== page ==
The extreme addictiveness of methamphetamine, or meth, devastates individuals, families, and communities. The dangerous physical and psychological effects of meth can destroy one’s life. Along with possible stroke, liver damage, depression, and schizophrenic behavior, one of the more noticeable side effects of the drug strikes one’s mouth.
The Gruesome Effects of Meth Mouth
The term meth mouth refers to the profound tooth decay and damage caused by methamphetamine use. As one of the most visible and common aspects of the drug, meth mouth characteristics include broken, discolored, and rotting teeth. Tooth decay often occurs in the cervical regions of the teeth where tooth surface narrows at the gumline. This decay may lead to tooth loss, fractures, and excruciating pain.
The grotesque appearance of meth mouth has been adopted by the media in order to demonstrate the scope of the drug’s effects. Also, anti-drug campaigns use these disturbing images to provoke disgust and deter people from using the drug.
Physical, Behavioral, and Chemical Causes
The causes of meth mouth remain uncertain, but speculation suggests that the side effects of the high one experiences from meth use may be a key factor. The drug makes the user anxious, hyper, and nervous, provoking them to compulsively clench their jaw and grind their teeth. Chronic use of the drug might cause an inability to open one’s jaw entirely.
Meth smokers often acquire lesions and burns on their lips and inside their cheeks, while those who snort the drug experience burns in the back of their throat. However, no matter how the drug is consumed, meth decreases one’s ability to fight infection and heal after injury.
The main components of meth can be found in fertilizers, matchboxes, and batteries.
When ingested, meth shrinks one’s blood vessels, thereby limiting a steady blood supply that the mouth needs in order to stay healthy. With repeated shrinking, blood vessels cannot recover and eventually die as oral tissues decay.
Additionally, meth induces xerostomia, or dry mouth. Saliva acts as a buffer when eating or drinking acidic substances. Without enough saliva to neutralize the mouth’s PH balance, acids erode the teeth and gums, causing weak spots vulnerable to cavities. The user’s oral bacteria increases as the amount of saliva produced decreases.
Another result of meth is the user’s strong desire to binge on sugary foods and drinks, which leads to even more acid production from sugar eating bacteria. This, along with an addict’s poor dental hygiene and neglect to brush or floss for long periods of time, sets them up for irreversible damage.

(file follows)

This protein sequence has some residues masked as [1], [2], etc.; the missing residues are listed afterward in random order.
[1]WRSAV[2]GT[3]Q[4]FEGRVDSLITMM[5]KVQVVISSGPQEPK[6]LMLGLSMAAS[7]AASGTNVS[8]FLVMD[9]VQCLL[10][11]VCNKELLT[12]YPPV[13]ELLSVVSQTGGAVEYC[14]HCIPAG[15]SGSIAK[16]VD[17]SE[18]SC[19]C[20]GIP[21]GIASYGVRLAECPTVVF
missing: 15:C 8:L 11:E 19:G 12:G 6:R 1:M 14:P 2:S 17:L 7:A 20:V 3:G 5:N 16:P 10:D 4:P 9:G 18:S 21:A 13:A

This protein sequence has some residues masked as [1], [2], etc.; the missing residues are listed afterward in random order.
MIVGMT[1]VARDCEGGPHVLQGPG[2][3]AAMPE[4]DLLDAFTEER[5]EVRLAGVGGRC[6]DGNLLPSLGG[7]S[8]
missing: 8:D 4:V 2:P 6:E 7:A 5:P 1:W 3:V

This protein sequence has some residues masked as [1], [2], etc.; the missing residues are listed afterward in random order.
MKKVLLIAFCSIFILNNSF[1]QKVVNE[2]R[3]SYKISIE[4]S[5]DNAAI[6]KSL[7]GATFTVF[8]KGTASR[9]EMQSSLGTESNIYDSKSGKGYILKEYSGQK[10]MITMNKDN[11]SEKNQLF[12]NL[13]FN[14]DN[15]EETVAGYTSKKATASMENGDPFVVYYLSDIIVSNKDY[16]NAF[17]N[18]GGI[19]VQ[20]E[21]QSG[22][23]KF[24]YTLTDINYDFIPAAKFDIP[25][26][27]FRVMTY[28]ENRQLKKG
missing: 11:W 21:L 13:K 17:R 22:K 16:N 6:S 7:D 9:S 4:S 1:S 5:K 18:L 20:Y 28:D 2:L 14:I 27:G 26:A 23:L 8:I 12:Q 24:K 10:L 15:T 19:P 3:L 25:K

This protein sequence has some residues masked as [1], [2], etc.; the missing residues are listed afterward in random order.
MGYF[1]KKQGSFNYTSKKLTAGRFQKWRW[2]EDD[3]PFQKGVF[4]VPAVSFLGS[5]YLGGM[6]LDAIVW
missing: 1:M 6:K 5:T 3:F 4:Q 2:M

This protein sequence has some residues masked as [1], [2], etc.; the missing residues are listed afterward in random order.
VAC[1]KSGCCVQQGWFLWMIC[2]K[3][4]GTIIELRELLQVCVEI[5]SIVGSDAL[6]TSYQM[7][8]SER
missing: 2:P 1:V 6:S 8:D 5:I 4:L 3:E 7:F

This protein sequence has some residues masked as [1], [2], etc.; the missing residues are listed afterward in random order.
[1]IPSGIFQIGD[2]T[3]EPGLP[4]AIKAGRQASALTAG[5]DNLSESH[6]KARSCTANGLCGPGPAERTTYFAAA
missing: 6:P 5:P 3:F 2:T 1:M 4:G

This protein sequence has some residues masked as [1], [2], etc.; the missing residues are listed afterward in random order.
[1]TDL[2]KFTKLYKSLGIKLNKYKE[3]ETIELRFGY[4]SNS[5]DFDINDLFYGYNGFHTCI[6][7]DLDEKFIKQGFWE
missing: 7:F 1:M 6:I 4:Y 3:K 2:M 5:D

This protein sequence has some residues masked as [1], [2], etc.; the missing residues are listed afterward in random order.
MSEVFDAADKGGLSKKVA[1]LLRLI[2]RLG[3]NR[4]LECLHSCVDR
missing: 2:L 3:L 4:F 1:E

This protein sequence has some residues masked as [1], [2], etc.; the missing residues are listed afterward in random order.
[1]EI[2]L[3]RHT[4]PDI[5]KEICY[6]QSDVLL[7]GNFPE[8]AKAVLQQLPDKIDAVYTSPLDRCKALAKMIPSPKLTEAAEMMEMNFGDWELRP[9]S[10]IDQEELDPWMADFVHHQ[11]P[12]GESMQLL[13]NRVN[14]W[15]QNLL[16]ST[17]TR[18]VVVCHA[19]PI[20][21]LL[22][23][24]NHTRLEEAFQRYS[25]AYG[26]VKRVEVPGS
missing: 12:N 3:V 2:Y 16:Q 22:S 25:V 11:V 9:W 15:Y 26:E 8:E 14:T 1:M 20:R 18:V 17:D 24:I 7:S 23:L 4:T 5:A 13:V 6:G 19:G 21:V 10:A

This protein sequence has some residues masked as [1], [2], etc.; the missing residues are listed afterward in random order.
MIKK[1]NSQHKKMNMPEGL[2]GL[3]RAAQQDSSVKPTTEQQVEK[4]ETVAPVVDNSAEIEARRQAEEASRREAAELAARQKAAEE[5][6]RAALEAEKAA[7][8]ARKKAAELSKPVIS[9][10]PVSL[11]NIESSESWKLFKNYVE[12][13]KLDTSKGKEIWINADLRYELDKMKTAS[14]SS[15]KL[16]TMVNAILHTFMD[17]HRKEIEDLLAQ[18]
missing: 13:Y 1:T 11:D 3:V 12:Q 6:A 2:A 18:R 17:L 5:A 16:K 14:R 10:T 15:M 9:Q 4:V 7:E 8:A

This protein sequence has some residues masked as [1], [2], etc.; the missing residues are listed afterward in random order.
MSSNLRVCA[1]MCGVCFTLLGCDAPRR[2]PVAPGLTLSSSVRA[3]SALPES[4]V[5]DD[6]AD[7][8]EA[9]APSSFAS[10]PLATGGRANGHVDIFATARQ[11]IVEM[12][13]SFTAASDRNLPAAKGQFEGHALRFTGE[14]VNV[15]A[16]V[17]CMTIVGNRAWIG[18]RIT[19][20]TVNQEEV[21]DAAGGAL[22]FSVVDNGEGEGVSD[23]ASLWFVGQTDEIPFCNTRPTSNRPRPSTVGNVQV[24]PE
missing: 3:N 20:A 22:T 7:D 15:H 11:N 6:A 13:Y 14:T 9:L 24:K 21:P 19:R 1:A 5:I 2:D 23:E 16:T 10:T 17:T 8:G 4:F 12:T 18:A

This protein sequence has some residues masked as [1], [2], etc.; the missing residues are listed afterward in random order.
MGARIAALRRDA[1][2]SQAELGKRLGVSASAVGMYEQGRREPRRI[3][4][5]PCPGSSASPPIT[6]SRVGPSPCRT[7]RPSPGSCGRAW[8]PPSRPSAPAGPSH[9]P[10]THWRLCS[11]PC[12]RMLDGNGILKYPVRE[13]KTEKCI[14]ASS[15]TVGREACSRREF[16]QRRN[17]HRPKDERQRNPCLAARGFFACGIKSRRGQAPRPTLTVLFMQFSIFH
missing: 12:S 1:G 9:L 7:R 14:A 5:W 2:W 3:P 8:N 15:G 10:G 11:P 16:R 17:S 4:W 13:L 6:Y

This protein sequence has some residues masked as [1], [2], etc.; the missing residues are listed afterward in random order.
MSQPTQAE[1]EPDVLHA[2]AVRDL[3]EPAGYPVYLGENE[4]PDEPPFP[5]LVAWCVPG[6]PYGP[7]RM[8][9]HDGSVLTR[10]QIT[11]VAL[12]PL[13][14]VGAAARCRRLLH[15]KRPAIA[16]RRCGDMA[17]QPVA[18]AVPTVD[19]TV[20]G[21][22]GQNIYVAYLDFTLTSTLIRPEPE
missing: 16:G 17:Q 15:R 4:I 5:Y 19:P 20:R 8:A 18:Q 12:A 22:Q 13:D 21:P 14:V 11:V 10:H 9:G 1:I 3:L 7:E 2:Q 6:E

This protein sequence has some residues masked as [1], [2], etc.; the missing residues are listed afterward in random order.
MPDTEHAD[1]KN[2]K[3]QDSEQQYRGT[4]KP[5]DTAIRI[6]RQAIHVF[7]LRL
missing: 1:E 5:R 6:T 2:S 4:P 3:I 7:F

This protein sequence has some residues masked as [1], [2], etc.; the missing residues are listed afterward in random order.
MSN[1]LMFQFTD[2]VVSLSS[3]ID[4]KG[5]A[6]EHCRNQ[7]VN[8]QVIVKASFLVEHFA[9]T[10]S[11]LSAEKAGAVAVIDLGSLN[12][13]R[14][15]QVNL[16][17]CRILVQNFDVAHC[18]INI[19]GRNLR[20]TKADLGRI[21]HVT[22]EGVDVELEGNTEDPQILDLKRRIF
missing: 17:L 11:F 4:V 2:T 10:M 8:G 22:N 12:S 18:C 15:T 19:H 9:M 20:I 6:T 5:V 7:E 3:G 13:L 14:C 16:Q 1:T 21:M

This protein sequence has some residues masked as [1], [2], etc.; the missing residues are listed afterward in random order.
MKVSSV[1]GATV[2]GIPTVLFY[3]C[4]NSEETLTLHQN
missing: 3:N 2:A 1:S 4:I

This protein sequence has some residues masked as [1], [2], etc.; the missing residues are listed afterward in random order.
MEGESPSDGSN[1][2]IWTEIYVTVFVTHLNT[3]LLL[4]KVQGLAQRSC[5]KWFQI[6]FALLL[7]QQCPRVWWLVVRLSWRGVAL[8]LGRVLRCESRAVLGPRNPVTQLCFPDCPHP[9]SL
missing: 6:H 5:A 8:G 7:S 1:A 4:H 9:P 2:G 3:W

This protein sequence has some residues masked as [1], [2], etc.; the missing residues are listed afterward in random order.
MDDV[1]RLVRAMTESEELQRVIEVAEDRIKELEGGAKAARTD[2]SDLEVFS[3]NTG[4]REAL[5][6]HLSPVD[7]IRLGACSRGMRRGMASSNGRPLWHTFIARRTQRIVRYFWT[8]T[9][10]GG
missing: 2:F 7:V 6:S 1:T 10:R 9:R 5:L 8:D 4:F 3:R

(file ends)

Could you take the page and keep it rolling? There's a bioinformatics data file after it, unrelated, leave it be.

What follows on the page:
While the side effects of the meth high attribute a great deal to tooth decay, some presume that the chemicals found in the drug contribute to the oral devastation. The main components of meth can be found in: fertilizers (anhydrous ammonia), matchboxes (red phosphorus), and batteries (lithium). These dangerous substances destroy the tooth’s protective enamel coating.
The Degree of Suffering
The extent of the condition’s harm varies from case to case. In 2000, a report in the Journal of Periodontology found that users who snorted meth had significantly worse tooth decay than those who had smoked or injected the drug. Although suffering may be more consequential among some users, most believe that all users will experience some form of dental issues.
In addition, more evidence shows that the extent to which one uses meth does not matter. Dr. Athena Bettger, a dentist who on occasion practices at the Multnomah County Jail in Portland, OR recalls her experiences with meth mouth: “One gentleman I saw said he used it for four months and there was nothing except for root tips left in his mouth. Whereas, another gentleman I saw said he was using it for four years, and…I think three teeth needed to come out and he needed a couple of fillings because of the cavities.”
Is Treatment Achievable?
Meth mouth proves to be extremely difficult to treat and the effects may be irreparable. In order to stop the condition’s progression, an addict must quit using the drug, which can prove quite arduous considering meth’s highly addictive qualities. Also, treatment can be dangerous because of the potential for serious cardiac issues when meth and local anesthetic are combined.
Less risky treatment options include prescribing fluoride products in order to fight tooth decay, along with drugs that help increase one’s saliva. Dentists must also educate users on good dental hygiene and poor nutritional habits.
Social and Financial Adversary
Besides the complications involved with treatment, obtaining proper aid burdens public health budgets due to its high cost. In 2005, National Public Radio reported that dental costs in the Minnesota Department of Corrections had doubled in the past five years, mostly due to intense work operated on former meth addicts.
Meth continues to invade our society from rural farm towns to suburbs and has even spread to inner cities. Anyone who uses the drug endures its physical, psychological, and social effects. Meth mouth proves to be one of the most distinguishable characteristics of the drug. While the condition’s damage may be irreversible and treatment options costly, therapy can only begin when one ceases to use meth and finds an appropriate recovery plan.